Israeli journalist sneaks into Mecca, defying non-Muslim entry ban
An Israeli journalist has broadcasted footage from Mecca in Saudi Arabia, defying a long-standing ban on the entrance of non-Muslims to Islam's holiest city.
Tamari drove past the arched Mecca Gate, which marks the entrance to the city and the point at which non-Muslims are prohibited from entering, and the Grand Mosque, the most important site in Islam.
He also took a selfie on Mount Arafat - the hill on the outskirts of Mecca where the Prophet Muhammad delivered his final sermon, a site where Muslims gather during the annual Hajj pilgrimage.
There is a total ban on non-Muslims entering Mecca and parts of the holy city of Medina. Attempting to enter can result in penalties, including fines or deportation.
Tamari was among three Israeli reporters who had been allowed into Saudi Arabia to cover the regional conference last week attended by US President Joe Biden.
The visit has been heavily criticised online, with the hashtag “Jew in the Haram” used by several Muslim social media users.
“Noble people of Makkah and great scholars like [detained Islamic scholar] Dr Musa al-Sharif are in Saudi jails, but a Zionist Jew is roaming around in Makkah,” tweeted one user.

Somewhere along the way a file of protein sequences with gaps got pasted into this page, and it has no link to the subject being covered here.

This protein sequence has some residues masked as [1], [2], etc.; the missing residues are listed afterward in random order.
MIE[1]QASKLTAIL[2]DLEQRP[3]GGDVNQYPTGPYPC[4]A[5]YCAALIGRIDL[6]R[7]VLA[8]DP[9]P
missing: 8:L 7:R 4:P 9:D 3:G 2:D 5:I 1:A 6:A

The covert visit was condemned by pro-Israeli voices, including Saudi blogger Mohammed Saud, who has visited Israel and supports normalisation between Tel Aviv and Arab states.
“My dear friends in Israel, one of your reporters entered the holy Muslim city of Mecca and filmed without any shame,” Saud said during a video address in fluent Hebrew.
“That’s like me entering a synagogue and reading the Torah. Shame on you Channel 13, you should be ashamed of disrespecting Islam like that.”
'Sorry if anyone was offended'
Channel 13 offered an apology “if anyone was offended” but stood by its report.
“The visit of our world news editor Gil Tamari to Mecca is an important journalistic accomplishment, which was not meant to offend Muslims,” it said in a statement.
“We apologise if anyone was offended. To clarify: journalistic curiosity is the very soul of the journalist profession. The principles of journalism are rooted in reaching any location and documenting events firsthand."
On Tuesday, Tamari apologised on social media, stating that the purpose of the video was “to showcase the importance of Mecca and the beauty”.
“Inquisitiveness is at the heart and centre of journalism, and this type of first-hand journalistic encounter is what separates good journalism from great journalism,” he claimed.
The visit follows Biden’s first trip to the Middle East as president, in which he visited both Israel, the occupied territories and Saudi Arabia. He became the first US leader to fly directly from Tel Aviv to the Saudi city of Jeddah.
Biden said that his administration was working to “deepen and expand” Israeli normalisation with Arab countries, following the administration of Donald Trump's brokering of normalisation agreements between Israel and four Arab countries - the United Arab Emirates, Bahrain, Sudan and Morocco.
Although Riyadh does not officially recognise Israel, ties between the two countries have been warming in recent years and diplomacy has frequently been conducted in secret.